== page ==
Urgent, coordinated action is needed to restore productive, resilient oceans, ensure food security and support human livelihoods, according to participants at the Global Oceans Action Summit for Food Security and Blue Growth. The Summit also called for oceans to be embedded in the post-2015 development agenda, preferably in a stand-alone sustainable development goal (SDG) on oceans.
Urgent, coordinated action is needed to restore productive, resilient oceans, ensure food security and support human livelihoods”Participants at the Global Oceans Action Summit for Food Security and Blue Growth
The Summit, which took place from 22-25 April in The Hague, the Netherlands, aimed to raise global attention and investment on countering the threats to oceans, namely climate change, habitat destruction, over-fishing and pollution. Participants explored solutions for balancing the economic demands and the ecological needs of oceans, with an emphasis on governance structures and finance mechanisms. The report of the meeting contains principles and recommendations for positioning ocean health and “blue growth” more prominently on the international development agenda.
The high-level segment of the Summit was attended by over 80 ministers, chief executive officers, and heads of organizations, from around the world. The Chair's summary of the Summit contains “Pitches for action” emanating from the meeting's discussions and further elaborated during its high-level segment. These recommendations were not formally adopted, but rather regarded as “key messages” from the Summit. They are grouped under five themes: integrated approaches – breaking down silos; governance; public-private partnerships; investments; and research and development/innovation.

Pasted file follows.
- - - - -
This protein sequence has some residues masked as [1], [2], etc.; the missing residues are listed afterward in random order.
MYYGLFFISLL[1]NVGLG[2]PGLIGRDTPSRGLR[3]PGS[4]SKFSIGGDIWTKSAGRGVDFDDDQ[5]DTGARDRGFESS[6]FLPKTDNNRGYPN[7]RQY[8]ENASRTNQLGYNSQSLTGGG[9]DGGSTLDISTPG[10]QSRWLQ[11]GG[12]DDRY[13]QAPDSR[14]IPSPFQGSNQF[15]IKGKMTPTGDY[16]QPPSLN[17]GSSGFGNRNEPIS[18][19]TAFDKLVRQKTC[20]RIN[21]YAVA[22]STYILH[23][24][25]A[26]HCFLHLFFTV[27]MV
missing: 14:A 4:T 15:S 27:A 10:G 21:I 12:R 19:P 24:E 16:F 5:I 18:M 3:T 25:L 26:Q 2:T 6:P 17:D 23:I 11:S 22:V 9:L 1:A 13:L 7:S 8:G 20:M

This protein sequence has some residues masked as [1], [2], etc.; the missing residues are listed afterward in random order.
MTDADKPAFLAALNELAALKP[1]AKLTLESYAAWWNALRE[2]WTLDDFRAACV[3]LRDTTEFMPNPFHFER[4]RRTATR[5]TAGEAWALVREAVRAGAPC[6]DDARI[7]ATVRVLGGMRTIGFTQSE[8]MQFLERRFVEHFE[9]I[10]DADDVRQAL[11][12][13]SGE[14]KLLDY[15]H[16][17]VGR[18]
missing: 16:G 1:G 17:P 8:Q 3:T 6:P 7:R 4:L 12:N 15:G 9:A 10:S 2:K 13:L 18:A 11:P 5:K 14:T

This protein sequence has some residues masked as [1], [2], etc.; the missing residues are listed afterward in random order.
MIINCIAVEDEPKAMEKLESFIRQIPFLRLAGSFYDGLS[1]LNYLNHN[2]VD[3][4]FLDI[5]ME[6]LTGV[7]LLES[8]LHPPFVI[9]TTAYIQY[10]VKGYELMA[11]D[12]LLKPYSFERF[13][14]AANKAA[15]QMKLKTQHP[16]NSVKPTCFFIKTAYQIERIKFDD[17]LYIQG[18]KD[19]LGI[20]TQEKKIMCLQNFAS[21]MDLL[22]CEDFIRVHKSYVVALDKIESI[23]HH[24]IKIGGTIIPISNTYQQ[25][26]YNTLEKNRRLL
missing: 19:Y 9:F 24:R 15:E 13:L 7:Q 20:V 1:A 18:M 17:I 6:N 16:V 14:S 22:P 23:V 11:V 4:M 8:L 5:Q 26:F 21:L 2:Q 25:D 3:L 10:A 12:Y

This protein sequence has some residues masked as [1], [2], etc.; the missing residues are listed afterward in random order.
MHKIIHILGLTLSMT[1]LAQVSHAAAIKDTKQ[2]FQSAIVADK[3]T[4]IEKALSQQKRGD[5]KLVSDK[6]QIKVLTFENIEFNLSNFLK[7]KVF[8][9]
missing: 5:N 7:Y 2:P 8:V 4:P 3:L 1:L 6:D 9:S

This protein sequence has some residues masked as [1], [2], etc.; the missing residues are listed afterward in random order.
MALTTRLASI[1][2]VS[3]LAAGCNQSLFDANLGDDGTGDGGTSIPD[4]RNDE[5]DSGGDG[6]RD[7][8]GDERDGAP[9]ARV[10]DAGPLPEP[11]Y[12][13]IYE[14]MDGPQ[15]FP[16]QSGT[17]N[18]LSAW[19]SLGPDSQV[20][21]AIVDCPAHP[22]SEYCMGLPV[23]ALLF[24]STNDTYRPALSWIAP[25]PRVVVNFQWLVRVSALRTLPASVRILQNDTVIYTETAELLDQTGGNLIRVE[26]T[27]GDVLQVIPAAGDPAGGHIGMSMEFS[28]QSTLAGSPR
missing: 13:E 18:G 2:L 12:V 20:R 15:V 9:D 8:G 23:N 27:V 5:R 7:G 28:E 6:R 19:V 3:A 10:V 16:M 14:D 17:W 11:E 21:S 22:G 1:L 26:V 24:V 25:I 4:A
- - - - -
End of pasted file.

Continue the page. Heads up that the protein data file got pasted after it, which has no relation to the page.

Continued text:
Participants agreed on the need to, inter alia: eliminate subsidies that contribute to over-fishing and overcapacity; incentivize approaches that improve conservation, build sustainable fisheries and end illegal, unreported and unregulated (IUU) fishing; strengthen the mandate and financing of Regional Fisheries Management Organizations (RFMOs); and invest in small and medium scale fisheries as vital stewards for growth and to support sustainable supply chains. The meeting also called for greater attention to the impacts of climate change on oceans, as well as the inclusion of ocean health in the UN Framework for Convention on Climate Change (UNFCCC) process.
Ten partnerships were announced at the Summit. The Netherlands and the Rockefeller Foundation will support the Food and Agriculture Organization of the UN (FAO) and WorldFish in the production of a Roadmap for the Future of Fish. Mauritius, Seychelles and the Marine Stewardship Council (MSC) will work to certify fish species in the Indian Ocean. Indonesia and the Netherlands will partner to eliminate fish waste and ensure safe, high-quality fish products for Indonesian consumers. Partnerships will also focus on: the Ocean Health Index; the effectiveness of marine protected areas (MPAs); and data exchanges.
More than 600 delegates attended the event, which was organized by the Government of the Netherlands, in close collaboration with FAO, the World Bank and the Governments of Grenada, Indonesia, Mauritius, Norway and the US. [IISD RS Coverage of the Meeting] [Global Oceans Action Summit Website] [FAO Press Release]
Photo courtesy of Reto Moser